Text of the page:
Case studies of troubleshooting amine treating foaming—Part 2

David Engel, Sulphur Expert
Ben Spooner, Sulphur Experts, Amine Experts
Michael Sheilan, Sulphur Experts, Amine Experts

D. Engel, Nexo Solutions, The Woodlands, Texas; B. Spooner, Sulphur Experts and Amine Experts, Kemah, Texas; and M. Sheilan, Sulphur Experts and Amine Experts, Calgary, Canada

In Part 2 of this article, a second real case is presented for troubleshooting of an amine unit with foaming problems. Several foaming root causes have been determined throughout the years; however, a systematic root cause analysis is perhaps the best way to determine the origin of the foam. Whether the foam is intermittent or constant, the location of the foam (contactor or regenerators) and the position of the foam in the tower will provide valuable clues to the possible foam origin. From this information, a mitigation plan can be implemented.

Often, amine units require the use of antifoam products to control small to medium foaming events. These foaming events are normal and usually do not affect the unit and its process to a significant extent, provided that an effective antifoam is used correctly and in the right dosage.

A case with unexpected factors in an amine unit foaming event is presented in the following sections. A root cause analysis of foaming, in addition to close attention to detail, were critical for discovery and resolution of the problem.

State of the unit. A major gas facility (CO2 only, no H2S) was experiencing severe but intermittent foaming episodes in the regenerator column; in one instance, foaming was so severe that close to 20 m3 (> 5,000 gal) of amine was ejected from the unit through the acid gas vent stack. Antifoam injections failed to reduce the foaming tendency or stability quickly enough to curtail the violent entrainment of amine out of the reflux accumulator and the vent stack.

Operations personnel noted that the antifoam appeared to work well the first time it was injected, but then it seemed to be effective only every 8–10 doses, with the other doses appearing to show no change in contactor or regenerator differential pressure or having any effect on the carryover of amine. The failure of the antifoam to work properly was due to several factors, all of which are discussed in subsequent sections.

The lone antifoam injection point was focused on the hot, low-pressure, lean amine leaving the regenerator. The facility historically had only absorber foaming, so the onset of the regenerator foaming caught the plant off guard. The operators were unable to get a timely dose of antifoam into the regenerator with only a lean-side injection point.

Root causes. Troubleshooting this foaming problem required a series of checks to determine the cause of the failure of the antifoam to work properly or consistently, and the development of a strategy to reduce or eliminate subsequent foaming episodes.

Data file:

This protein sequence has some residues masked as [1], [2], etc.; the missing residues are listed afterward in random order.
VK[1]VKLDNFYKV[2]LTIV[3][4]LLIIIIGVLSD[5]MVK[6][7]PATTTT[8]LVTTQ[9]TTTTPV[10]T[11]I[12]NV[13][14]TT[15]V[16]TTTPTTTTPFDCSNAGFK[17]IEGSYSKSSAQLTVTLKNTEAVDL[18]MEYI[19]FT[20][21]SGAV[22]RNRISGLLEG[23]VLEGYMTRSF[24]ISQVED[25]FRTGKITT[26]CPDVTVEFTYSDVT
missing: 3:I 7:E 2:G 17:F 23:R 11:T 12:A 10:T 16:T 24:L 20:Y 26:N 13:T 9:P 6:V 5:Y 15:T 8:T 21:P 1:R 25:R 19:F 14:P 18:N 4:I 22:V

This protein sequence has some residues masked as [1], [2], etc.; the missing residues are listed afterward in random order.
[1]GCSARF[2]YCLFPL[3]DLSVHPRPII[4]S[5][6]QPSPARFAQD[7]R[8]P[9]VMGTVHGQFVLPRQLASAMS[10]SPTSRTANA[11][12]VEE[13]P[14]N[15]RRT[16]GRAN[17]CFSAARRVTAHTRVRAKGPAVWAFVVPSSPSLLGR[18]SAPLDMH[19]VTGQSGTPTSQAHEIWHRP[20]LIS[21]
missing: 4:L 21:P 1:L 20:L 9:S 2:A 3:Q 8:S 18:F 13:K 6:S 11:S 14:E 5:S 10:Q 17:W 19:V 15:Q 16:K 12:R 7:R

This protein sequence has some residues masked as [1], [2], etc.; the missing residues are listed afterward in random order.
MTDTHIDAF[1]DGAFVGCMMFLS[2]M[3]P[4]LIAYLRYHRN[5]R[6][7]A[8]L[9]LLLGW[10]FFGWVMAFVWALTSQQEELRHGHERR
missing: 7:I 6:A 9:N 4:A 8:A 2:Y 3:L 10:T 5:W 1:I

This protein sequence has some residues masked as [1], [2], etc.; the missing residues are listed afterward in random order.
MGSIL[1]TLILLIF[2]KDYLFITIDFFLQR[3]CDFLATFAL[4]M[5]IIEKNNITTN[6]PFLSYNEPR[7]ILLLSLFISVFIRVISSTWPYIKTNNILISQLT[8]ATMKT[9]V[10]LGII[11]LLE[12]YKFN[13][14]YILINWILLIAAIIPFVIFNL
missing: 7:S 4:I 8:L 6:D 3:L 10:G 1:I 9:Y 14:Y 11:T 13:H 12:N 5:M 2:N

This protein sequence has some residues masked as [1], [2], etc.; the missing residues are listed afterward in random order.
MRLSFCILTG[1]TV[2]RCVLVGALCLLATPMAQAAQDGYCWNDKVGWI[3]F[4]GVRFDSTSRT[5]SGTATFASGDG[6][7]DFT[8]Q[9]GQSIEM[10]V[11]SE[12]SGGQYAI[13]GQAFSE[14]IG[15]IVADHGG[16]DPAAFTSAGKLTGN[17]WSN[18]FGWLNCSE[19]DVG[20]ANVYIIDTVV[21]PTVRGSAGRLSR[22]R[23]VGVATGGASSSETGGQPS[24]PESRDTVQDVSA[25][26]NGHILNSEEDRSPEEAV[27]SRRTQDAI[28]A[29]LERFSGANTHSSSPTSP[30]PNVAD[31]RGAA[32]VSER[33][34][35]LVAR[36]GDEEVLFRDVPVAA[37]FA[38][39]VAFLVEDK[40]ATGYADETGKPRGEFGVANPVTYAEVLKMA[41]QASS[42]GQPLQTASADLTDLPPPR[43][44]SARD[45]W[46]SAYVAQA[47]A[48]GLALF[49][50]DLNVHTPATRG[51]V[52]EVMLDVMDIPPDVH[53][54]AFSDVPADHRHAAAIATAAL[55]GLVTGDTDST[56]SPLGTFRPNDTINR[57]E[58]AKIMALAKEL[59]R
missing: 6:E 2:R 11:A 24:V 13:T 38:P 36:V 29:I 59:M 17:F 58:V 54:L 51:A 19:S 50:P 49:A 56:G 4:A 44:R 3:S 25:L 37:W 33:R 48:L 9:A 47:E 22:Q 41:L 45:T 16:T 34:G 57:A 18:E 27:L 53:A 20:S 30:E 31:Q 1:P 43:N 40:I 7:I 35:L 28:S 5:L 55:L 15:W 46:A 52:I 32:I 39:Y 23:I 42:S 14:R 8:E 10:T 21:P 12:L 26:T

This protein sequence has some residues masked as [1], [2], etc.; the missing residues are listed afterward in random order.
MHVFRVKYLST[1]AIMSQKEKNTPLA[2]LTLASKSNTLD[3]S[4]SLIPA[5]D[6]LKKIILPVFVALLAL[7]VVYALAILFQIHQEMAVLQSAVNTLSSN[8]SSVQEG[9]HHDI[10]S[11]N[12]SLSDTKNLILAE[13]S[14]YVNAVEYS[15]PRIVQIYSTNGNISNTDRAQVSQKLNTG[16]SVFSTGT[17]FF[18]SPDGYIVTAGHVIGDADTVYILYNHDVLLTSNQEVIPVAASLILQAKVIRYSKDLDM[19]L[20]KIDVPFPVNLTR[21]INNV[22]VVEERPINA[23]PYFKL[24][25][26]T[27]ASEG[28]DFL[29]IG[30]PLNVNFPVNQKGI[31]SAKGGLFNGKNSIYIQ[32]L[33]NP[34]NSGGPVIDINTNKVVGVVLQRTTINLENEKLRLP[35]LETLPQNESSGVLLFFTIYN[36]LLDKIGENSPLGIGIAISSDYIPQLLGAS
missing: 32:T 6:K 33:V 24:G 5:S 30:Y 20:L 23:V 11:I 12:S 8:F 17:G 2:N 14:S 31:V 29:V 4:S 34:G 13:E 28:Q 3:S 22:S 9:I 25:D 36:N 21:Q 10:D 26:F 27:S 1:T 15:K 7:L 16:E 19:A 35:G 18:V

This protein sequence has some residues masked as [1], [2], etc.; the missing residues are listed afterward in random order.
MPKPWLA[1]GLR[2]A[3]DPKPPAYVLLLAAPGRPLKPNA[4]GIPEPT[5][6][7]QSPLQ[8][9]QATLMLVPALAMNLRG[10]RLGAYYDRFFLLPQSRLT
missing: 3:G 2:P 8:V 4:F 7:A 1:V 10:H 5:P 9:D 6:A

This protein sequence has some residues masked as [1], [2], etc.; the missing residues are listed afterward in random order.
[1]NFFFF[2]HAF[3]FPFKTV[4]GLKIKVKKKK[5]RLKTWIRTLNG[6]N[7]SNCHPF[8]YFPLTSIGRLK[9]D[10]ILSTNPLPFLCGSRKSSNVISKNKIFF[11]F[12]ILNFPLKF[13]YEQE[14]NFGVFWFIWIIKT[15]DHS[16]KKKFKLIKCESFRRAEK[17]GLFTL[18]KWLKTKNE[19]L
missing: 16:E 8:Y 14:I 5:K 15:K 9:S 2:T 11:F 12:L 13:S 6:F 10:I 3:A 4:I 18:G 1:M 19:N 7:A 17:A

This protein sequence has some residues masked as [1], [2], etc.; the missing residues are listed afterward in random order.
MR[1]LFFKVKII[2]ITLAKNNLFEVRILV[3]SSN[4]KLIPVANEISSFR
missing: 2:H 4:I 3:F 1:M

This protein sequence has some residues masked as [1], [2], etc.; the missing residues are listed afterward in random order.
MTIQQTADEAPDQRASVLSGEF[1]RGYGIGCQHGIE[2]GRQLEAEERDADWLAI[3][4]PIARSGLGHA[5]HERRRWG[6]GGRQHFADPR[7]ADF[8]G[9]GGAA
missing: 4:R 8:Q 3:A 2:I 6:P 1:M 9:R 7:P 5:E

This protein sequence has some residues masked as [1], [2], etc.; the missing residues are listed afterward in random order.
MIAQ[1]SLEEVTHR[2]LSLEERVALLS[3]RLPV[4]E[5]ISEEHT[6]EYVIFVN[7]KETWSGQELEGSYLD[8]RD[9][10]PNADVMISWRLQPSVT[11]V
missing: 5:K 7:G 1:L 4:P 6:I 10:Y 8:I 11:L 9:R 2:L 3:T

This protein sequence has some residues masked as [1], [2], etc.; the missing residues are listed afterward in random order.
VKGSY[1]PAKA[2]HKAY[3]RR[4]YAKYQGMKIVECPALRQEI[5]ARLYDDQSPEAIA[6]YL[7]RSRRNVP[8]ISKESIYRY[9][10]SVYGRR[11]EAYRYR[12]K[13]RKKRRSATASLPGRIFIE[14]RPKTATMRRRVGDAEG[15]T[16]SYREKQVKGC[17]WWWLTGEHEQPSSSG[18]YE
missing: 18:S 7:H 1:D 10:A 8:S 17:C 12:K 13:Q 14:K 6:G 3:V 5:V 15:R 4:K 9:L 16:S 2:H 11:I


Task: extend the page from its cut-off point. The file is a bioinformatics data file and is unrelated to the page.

Plant management was concerned not only for the cost of the lost amine, but especially for the impact of spraying amine into an environmentally sensitive area. Several questions needed to be answered to complete a comprehensive investigation of the problem:

  1. Is the antifoam capable of breaking down and killing a foam at the recommended dosage rate of the product?
  2. Does the foaming tendency remain low for a reasonable period after injection?
  3. Has the antifoam exceeded its recommended shelf life?
  4. Is the antifoam being discharged into the system at a correct dilution?
  5.  Is the antifoam being injected at a correct rate for the system volume?
  6. Is the injection location optimal for the location of the foaming condition?
  7. What injection strategy best suits the long-term control or short-term reduction of the foaming tendency of the solution?

In this case, foam tests performed on the amine showed that during periods of upset, the amine did indeed have a recordable foam height and stability, as per foam testing protocols. The source of the foaming was not determined, as nothing obvious in the amine analysis or appearance indicated a contaminant that should increase the foaming of the amine. However, a combination of hydrocarbons (aromatics and heavy ends), along with a residual pipeline corrosion inhibitor, were suspected. The stability of the foam was completely corrected by the addition of a single drop of the onsite, silicone-based antifoam, and the foam did not return even after 3 min of continuous bubbling. The incumbent antifoam was an acceptable product for this system. All subsequent evaluations of the problem were predicated on the assumption that the antifoam in use was the correct product, and that determining why it did not work and how to make it work in the long term would be the goals of the study.

The generally acceptable statement on antifoam addition is to add the product as closely to the foaming problem as possible. Lean-side antifoam addition can be effective for absorber foaming; however, given the usual inventory cycle of 45 min to 1 hr, the addition of antifoam into the hot lean amine could take up to 30 min to reach the regenerator (if at all), given the antifoam’s propensity to float in all retention sections of the plant—especially the absorber sump and flash drum.